People of ACM European Chapters - Reyyan Ayfer
August 1, 2017
Can you briefly describe your own line of research and how you became interested in this area?
One of the standard questions that grown-ups ask to kids has always been, “What do you want to be when you grow up?” Starting from early childhood my answer has always been, “I want to be happy!” My choice for my area of study at university has been the subject that I loved most: Mathematics! When I was a junior, I discovered that what I really love is problem solving, and computers are great tools for that purpose. I selected most of my electives from CS and continued my studies for an MS degree in CS. I never got over with the feeling of being unfaithful to Maths. Upon receiving my MSc degree in computer engineering I worked for various organizations for more than a decade, and noting the increasing demand for expertise in programming, I decided to pursue a role in the field of education. In 1988 I began working at Bilkent University. Since then, computer science education has been the area that interested me. My second interest, “women in computing,” emerged when the percentage of female students at my department began to decrease noticeably in 2002, which has also been the reason for my volunteer work for ACM-W.
What are the most notable ways in which your field has changed in the past 5-10 years?
Although the change in computer science is very rapid, the progress in both computer science education and gender equality is rather slow. In addition to the changes in the field, the change in the interests and learning styles of the new generations needs to be considered by the educational institutions at all levels. It is a relief to see that computer science has regained its popularity and that enrollment in computer science-related departments is increasing. Also, it is very encouraging to see the growing efforts toward achieving gender equality at many organizations.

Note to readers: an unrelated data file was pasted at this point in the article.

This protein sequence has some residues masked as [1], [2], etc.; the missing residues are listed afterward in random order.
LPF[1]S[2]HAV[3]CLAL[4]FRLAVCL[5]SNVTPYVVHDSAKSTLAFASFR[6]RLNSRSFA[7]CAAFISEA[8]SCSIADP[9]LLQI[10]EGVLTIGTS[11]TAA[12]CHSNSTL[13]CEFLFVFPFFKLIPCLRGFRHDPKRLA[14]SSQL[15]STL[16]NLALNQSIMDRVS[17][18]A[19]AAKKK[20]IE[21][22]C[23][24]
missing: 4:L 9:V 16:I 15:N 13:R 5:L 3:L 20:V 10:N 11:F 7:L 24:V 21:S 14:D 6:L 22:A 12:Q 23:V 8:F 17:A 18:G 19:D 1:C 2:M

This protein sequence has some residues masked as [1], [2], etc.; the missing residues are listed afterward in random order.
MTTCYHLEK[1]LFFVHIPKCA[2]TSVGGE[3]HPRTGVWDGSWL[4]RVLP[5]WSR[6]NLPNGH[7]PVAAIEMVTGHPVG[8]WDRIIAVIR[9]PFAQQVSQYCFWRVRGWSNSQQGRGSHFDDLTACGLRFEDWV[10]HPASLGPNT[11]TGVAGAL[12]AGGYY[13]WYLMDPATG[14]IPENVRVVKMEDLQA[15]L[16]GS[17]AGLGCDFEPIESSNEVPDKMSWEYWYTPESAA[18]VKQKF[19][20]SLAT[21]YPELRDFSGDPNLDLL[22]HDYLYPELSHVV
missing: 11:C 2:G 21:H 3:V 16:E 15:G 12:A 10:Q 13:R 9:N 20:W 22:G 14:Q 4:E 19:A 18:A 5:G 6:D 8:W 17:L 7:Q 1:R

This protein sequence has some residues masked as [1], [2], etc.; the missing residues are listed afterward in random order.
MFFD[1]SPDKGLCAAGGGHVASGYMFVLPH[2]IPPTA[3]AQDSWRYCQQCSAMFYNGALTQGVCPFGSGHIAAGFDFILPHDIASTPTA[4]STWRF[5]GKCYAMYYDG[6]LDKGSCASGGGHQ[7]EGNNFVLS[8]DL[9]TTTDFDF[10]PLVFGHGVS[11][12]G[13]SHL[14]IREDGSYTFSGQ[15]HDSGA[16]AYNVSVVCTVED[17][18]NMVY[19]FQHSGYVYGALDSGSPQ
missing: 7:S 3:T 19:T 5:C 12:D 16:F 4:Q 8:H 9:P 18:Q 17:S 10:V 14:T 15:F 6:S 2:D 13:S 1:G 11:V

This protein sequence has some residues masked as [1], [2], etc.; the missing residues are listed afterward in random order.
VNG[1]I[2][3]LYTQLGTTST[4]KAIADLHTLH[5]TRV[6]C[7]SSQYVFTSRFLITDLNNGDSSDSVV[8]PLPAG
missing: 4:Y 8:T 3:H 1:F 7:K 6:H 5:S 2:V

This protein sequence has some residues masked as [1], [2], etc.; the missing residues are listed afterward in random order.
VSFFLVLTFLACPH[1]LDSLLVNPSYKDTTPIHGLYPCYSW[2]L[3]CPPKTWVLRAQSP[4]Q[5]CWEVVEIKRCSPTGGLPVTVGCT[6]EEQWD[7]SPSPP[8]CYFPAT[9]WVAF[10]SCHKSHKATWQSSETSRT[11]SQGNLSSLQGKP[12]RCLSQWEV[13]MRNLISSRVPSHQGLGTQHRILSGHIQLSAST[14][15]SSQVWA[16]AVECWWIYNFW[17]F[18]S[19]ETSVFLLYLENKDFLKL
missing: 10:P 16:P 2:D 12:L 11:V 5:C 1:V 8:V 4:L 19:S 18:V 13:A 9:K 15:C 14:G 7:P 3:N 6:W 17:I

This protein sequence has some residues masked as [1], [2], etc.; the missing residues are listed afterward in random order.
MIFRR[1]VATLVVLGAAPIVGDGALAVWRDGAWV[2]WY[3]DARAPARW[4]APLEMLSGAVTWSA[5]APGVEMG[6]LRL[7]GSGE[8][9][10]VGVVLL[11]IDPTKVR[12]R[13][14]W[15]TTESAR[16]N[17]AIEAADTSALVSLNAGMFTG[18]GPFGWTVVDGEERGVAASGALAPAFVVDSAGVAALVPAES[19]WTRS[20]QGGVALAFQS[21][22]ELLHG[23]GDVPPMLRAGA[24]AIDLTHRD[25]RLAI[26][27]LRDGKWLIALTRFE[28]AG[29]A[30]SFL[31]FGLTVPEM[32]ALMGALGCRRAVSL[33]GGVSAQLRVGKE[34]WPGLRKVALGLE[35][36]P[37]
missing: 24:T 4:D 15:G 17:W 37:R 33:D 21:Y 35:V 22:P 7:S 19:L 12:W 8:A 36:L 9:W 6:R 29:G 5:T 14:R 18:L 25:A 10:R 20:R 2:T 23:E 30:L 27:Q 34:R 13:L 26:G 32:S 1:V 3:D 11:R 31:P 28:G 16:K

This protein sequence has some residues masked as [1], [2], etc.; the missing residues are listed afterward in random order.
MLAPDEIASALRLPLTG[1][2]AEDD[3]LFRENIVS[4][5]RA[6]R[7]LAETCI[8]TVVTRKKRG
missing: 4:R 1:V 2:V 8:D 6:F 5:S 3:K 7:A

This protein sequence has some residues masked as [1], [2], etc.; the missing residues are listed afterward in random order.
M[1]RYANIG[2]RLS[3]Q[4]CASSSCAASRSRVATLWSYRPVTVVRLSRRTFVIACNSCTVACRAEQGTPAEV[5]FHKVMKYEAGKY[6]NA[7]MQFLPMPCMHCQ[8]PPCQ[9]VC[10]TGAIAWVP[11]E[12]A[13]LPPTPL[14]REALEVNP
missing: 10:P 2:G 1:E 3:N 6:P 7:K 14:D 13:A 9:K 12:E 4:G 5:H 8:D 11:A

Can you tell us a little about the ACM-W Student Chapter at Bilkent University? How many members do you have? What are your most important activities?
After becoming an ACM-W Ambassador it took me two years, many meetings and pizza parties to explain the reason and importance of working for more participation of women in computing by establishing an ACM-W Student Chapter. Finally in 2004, the Bilkent ACM-W Student Chapter was founded as the first ACM-W chapter outside the US. The chapter activities included seminars, workshops, contests, and social activities. The number of activities and members varied according to how much time and effort chapter leaders devoted to promoting their chapter. The first ACWIC (Ankara Celebration of Women in Computing) was organized in March 2016. The 18 students, both male and female, did a great job of fundraising and organizing the event. I am very hopeful that the success of this first celebration will continue in the future.
What advice would you give to a younger colleague just starting out in the computing field?
Never underestimate yourself!
Love what you are doing!
Follow news about your field, attend conferences, enlarge your network!
Remember, you will change the world!
Reyyan Ayfer is working at Bilkent University in Ankara, Turkey with a multitude of responsibilities: Instructor, Vice Chair of Computer and Instructional Technology Teacher Education, Director of the Institutional History Unit and Coordinator of BETS Bilkent Educational Technology Services. Her research interests include programming, data structures, computer science education, information ethics and security.
Ayfer has held several leadership positions within ACM to improve computer science education and increase the representation of women in the field. She received the Anita Borg Change Agent Award in 2008 after serving as the ACM-W Ambassador of Turkey for eight years. For the ACM Special Interest Group on Computer Science Education (SIGCSE), she has been a co-chair of SIGCSE’s 15th annual European conference Innovation and Technology in Computer Science Education (ITiCSE). For ACM’s Council on Women in Computing (ACM-W), Ayfer recently became the Vice Chair, and she was the founding Chair of ACM-W Europe. She is also the faculty advisor for the ACM-W and ACM student chapters at Bilkent University.